Date of Award

2016

Degree Type

Dissertation

Degree Name

Doctor of Philosophy (PhD)

Department

Neuroscience

Abstract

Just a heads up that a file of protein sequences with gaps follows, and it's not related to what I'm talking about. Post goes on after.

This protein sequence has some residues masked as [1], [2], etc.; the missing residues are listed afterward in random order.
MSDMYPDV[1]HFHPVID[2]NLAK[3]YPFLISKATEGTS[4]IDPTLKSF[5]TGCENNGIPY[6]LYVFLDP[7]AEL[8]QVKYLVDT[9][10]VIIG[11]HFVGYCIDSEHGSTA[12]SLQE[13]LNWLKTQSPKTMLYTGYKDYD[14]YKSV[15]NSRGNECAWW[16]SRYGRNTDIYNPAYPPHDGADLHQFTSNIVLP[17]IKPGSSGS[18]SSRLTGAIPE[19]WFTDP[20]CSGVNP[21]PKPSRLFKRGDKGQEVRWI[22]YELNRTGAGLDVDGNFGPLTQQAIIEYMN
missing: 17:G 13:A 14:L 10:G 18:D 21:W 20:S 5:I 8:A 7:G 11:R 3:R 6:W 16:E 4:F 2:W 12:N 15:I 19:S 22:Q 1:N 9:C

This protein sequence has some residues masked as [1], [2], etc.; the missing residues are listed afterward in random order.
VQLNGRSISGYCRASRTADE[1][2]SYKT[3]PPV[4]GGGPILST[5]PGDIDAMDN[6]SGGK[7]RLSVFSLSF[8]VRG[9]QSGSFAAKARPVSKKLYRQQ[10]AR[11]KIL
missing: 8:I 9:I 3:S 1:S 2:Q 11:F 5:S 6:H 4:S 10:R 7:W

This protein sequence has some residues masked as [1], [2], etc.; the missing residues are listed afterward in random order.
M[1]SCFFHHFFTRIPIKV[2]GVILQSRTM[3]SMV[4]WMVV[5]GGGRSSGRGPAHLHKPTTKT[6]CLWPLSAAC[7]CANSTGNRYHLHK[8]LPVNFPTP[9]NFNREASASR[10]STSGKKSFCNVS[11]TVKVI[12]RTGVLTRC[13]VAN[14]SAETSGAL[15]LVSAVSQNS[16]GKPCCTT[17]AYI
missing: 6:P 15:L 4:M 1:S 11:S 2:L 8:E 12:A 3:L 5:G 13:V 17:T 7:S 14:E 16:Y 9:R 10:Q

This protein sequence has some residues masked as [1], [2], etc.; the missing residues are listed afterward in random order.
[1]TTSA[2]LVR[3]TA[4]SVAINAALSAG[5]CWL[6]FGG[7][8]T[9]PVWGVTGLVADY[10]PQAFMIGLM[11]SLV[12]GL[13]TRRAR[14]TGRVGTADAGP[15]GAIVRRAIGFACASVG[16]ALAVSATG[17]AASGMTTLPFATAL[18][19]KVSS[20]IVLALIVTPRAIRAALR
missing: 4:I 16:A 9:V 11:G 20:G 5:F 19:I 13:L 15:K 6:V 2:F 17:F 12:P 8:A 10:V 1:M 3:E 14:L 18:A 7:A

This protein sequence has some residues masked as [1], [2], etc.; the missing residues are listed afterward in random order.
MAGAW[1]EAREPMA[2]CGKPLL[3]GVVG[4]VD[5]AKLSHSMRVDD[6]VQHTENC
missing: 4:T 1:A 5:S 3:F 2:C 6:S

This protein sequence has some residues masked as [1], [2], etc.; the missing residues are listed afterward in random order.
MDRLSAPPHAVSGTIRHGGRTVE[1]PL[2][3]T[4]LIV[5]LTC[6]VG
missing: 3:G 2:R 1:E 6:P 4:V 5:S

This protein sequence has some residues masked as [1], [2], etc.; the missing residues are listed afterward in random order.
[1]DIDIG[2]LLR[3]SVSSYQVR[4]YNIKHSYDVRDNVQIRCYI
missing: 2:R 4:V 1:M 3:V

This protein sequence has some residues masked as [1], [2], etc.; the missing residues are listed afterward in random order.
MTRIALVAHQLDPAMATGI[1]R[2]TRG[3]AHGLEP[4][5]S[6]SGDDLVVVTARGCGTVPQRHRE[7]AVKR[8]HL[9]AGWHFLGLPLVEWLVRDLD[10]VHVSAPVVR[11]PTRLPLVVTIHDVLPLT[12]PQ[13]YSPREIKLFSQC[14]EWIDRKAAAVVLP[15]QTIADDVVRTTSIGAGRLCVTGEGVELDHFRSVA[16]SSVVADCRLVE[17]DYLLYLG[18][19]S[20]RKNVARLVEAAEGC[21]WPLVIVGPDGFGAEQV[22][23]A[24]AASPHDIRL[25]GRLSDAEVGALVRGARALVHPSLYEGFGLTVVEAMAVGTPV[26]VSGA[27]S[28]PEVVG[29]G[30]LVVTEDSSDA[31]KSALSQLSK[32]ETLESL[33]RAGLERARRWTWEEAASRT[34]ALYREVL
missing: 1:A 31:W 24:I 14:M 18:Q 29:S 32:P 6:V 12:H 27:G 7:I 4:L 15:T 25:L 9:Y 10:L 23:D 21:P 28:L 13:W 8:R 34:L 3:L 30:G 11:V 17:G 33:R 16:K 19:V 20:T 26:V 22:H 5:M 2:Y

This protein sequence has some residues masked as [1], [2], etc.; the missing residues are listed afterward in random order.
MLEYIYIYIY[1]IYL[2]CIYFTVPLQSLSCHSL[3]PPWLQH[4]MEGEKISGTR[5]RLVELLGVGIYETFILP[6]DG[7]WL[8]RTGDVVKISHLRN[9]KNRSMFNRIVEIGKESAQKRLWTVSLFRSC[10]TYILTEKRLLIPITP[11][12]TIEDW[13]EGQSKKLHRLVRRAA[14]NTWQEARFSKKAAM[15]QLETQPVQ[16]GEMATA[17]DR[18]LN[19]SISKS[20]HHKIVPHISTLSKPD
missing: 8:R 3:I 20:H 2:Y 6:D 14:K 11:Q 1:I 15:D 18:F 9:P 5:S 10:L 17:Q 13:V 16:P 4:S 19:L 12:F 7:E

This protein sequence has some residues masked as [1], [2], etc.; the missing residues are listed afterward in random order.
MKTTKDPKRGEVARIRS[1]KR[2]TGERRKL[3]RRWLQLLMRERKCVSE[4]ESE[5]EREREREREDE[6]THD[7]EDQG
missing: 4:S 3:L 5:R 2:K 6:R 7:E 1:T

Stroke is a leading cause of adult disability with no pharmacological treatments to restore lost function. Our laboratory has shown that treatment with neutralizing antibodies against the neurite growth-inhibitory protein Nogo-A improves sensorimotor and cognitive recovery after stroke in adult and aged rats. This recovery is paralleled by increased dendritic and axonal plasticity in anti-Nogo-A-treated rats. Neurogenesis, an alternate form of plasticity involving the de novo production of new neurons, may contribute to post-stroke neural repair. While previous studies have found roles for Nogo-A in adult neurogenesis, neurogenesis has not been investigated after stroke and anti-Nogo-A treatment. The goal of these studies was to examine whether anti-Nogo-A antibody treatment potentiated post-stroke neurogenesis in the brain’s two main neurogenic niches, the subventricular zone (SVZ) and dentate gyrus (DG). We first identified that immature neurons, but not stem cells, in the SVZ expressed Nogo-A. However, Nogo-A was not found at the surface of SVZ-derived neuroblasts and accordingly, the motility of SVZ-derived neuroblasts was not altered by anti-Nogo-A antibody treatment in vitro. However, these cells were still susceptible to Nogo-A signaling, as treatment with recombinant Δ20 peptide, one of the inhibitory domains of Nogo-A, led to a modest reduction in neuroblast maximum velocity. After stroke, anti-Nogo-A treatment had no effect on the number of proliferating cells in the SVZ, or on the density of doublecortin-positive neuroblasts, suggesting that anti-Nogo-A treatment does not stimulate neurogenesis in the SVZ after stroke. In the DG, Nogo-A was again found to be expressed by immature neurons, but not neural stem cells. However, as in the SVZ, anti-Nogo-A treatment did not affect the number of proliferating neural precursors or the number of new neurons produced after stroke. These results suggest that neurogenesis contributes little to the sensorimotor and cognitive recovery observed after stroke and anti-Nogo-A treatment. Due to its stagespecific expression in immature neurons, Nogo-A is likely to play a role in adult neurogenesis in both the SVZ and DG, but is not targeted by anti-Nogo-A antibody treatment.

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